For me I never wanted a second chance to reclaim my life for free. I wanted to earn my second chance, and I sought out on that path. It was easy to figure out that if I worked hard for my freedom I would appreciate it if President Trump gave it back to me. Some might say those are conservative values. Jesus said if we don’t work we don’t eat. So I had no choice but to work for it. No more tax dollars need to be wasted on incarcerating me, because the transformation has been accomplished.

My hope is that President Trump would find me worthy of his mercy. I am no longer a threat to public safety because I have learned to appreciate what the framers found so important life, liberty, and the pursuit of happiness. My freedom is not something that I would ever squander. All paths in life for good, or evil begin with one small step. When we choose the path we choose our destination. My steps have changed, and so has my destination.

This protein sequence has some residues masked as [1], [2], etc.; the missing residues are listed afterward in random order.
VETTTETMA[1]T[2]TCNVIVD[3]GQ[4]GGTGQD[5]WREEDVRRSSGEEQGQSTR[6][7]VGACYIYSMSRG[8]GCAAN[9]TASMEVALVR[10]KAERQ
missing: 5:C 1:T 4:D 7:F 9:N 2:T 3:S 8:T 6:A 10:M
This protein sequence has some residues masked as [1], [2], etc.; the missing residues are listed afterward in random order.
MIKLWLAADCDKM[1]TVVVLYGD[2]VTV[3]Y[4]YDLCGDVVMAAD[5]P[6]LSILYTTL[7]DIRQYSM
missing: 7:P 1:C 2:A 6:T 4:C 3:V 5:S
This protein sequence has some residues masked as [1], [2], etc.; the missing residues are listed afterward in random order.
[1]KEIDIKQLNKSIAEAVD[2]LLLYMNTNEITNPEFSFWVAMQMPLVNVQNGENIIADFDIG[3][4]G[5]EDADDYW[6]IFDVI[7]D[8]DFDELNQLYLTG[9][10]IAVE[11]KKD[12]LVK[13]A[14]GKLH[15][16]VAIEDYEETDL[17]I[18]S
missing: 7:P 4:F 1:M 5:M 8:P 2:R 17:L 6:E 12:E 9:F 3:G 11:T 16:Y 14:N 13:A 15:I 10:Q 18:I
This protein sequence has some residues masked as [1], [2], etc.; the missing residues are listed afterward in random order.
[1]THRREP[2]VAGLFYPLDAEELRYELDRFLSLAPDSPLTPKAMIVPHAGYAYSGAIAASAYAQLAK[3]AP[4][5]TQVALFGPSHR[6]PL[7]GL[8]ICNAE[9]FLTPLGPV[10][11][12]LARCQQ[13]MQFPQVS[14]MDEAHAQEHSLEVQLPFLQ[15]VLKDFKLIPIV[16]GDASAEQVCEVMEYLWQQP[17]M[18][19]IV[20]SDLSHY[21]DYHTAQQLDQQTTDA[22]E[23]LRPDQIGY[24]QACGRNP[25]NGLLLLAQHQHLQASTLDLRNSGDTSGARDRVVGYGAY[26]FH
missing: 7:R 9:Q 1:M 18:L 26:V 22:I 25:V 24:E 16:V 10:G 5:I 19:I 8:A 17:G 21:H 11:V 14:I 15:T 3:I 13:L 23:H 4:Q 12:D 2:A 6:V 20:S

Whether it be mercy, grace, or both that I am requesting I can assure the President that I will not let him down. My hope is for a fair review not based on only my past, but also on my efforts while in prison to show that I am a man worthy of his mercy, and grace.

His codefendants who committed the same crimes as him pled guilty and were sentenced to the following;
Richard Ross -7 years
Tommy Hard – 12 years months
Nathan Brown (lead defendant) 15 years 1 month.